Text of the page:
Federal Decree Law No. 45 of 2021 (Protection of Personal Data Law – PDPL) has been published in the Gazette, establishing the country’s first national framework for handling personal data, modeled in large part on the European Union’s Global Data Privacy regime (GDPR). The Decree Law takes effect on January 2, 2022, with implementing regulations expected to be issued by March 20, 2022, after which companies will have six months to comply. The government also announced working time changes for all federal government employees effective January 1, 2022, most notably a move to a 4.5-day workweek, Monday to Friday. The change is meant to ensure better work/life balance for workers and to align with global markets.
Both announcements are part of a substantial reform effort affecting federal laws (over 40 in total) meant to overhaul and modernize the country’s various frameworks. Among these was the publication of a new Labor Law (see our November 2021 Global News Brief U.A.E.: New labor law will introduce significant changes for more information). Note: In mid-December, the Minister of Human Resources and Emiratization was reported to have announced that new regulations on mandatory employer-paid end-of-service benefits (EOSBs) will be put forth to equalize EOSB entitlements between the public and private sectors from February 2, 2022, and to offer new and diverse options for funding EOSBs. Details on the new regulations are expected to be issued soon.
The data regime established by the PDPL is, as noted above, largely modeled on the provisions of the GDPR, providing similar norms, rights and responsibilities pertaining to the processing, storage and security of the personal data of all residents of the UAE by data processors and controllers (as defined by the PDPL), as well as disclosure and consent requirements and protections for cross-border transfers of personal data. Free zones that have their own data protection regulations (such as the Dubai International Finance Centre – DIFC) are unaffected. The newly created UAE Data Office (DO) will be the regulatory authority responsible for compliance and enforcement.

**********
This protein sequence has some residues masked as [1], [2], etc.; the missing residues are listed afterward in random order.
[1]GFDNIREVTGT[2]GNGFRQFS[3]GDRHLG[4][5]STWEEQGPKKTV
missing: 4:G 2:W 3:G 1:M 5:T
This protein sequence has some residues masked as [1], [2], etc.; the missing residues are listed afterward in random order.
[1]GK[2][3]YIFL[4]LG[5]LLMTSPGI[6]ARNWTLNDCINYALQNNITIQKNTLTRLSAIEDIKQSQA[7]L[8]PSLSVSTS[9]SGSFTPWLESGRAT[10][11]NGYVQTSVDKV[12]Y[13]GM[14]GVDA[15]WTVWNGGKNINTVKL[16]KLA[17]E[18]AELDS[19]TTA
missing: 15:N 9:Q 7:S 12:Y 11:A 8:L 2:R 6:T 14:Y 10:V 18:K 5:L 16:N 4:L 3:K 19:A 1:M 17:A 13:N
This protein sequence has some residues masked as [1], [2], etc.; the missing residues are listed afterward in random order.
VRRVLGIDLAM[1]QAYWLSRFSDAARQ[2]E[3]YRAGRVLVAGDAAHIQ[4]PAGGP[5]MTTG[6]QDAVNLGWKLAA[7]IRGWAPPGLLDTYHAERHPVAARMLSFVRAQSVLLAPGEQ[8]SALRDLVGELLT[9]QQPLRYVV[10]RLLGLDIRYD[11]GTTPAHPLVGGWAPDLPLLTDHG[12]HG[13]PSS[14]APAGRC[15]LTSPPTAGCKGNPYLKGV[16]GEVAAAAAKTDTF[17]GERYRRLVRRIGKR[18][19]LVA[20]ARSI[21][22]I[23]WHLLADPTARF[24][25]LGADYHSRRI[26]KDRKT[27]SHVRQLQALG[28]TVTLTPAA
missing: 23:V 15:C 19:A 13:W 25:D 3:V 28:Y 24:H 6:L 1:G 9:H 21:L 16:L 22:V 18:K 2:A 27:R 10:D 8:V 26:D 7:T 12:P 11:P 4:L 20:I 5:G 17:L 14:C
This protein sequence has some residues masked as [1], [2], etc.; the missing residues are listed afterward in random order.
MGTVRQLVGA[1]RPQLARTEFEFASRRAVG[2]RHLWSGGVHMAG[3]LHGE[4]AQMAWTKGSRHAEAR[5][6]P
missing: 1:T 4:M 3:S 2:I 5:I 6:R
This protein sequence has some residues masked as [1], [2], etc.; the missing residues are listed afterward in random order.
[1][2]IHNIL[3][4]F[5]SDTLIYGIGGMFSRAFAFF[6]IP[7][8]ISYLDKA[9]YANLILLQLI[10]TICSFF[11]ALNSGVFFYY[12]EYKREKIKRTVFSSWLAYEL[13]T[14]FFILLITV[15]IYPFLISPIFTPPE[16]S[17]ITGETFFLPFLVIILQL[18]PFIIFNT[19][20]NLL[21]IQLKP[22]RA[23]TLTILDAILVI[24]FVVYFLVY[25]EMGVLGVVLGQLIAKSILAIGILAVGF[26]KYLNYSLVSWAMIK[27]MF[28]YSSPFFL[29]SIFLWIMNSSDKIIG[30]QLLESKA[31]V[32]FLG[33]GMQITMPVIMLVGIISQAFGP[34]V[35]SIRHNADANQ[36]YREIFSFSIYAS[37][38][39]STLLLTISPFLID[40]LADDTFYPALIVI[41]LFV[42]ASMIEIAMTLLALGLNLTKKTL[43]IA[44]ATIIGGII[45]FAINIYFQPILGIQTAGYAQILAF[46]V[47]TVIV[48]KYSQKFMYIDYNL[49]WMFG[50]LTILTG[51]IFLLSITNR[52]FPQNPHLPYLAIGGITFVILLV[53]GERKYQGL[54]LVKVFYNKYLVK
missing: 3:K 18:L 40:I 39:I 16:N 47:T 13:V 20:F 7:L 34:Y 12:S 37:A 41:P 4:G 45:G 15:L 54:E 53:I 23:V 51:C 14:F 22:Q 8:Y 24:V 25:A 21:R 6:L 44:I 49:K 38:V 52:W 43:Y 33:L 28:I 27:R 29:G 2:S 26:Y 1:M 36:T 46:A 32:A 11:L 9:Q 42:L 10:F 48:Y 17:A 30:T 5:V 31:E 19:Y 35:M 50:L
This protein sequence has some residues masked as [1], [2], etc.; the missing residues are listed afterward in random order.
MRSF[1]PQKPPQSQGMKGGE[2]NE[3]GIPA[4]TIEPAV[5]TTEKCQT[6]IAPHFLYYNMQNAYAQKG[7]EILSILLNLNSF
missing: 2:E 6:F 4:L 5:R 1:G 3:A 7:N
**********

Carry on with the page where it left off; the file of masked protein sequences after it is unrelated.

The working time changes for federal employees establishes a standard workweek of 36.5 hours composed of four eight-hour days (7:30 a.m. to 3:30 p.m., Monday through Thursday) and one 4.5-hour day (7:30 a.m. to noon on Friday). Saturday and Sunday will become normal rest days. Currently, the normal workweek spans Sunday to Thursday. In addition, staff may request flexible work schedules, including the possibility to work from home on Fridays.
Federal employees constitute less than 4% of the workforce, but certain non-federal sectors and employers (such as education and the stock exchange) have announced that they will voluntarily adopt the federal approach, as have the Dubai and Abu Dhabi local governments (although the Sharjah government has announced it will implement a shorter, four-day workweek with Friday being a normal rest day). Among companies surveyed by Willis Towers Watson (WTW), most currently have five-day, 40-hour weekly work schedules, following the conventional work schedule of Sunday to Thursday among the Gulf Cooperation Council (GCC) states. Though there is no statutory requirement for private employers to adopt the new federal workweek, many with global operations that observe a workweek of Monday to Friday are expected to do so. That said, some companies that operate on a regional basis across the GCC may prefer to retain the current workweek. Of 120 companies participating in a WTW pulse survey, 61% indicate they will be implementing the new weekend schedule; only 3% definitely are not changing, with others still undecided (75% of which expect to decide in Q1 2022). As for the PDPL, companies should review their data handling policies and practices in anticipation of the new framework.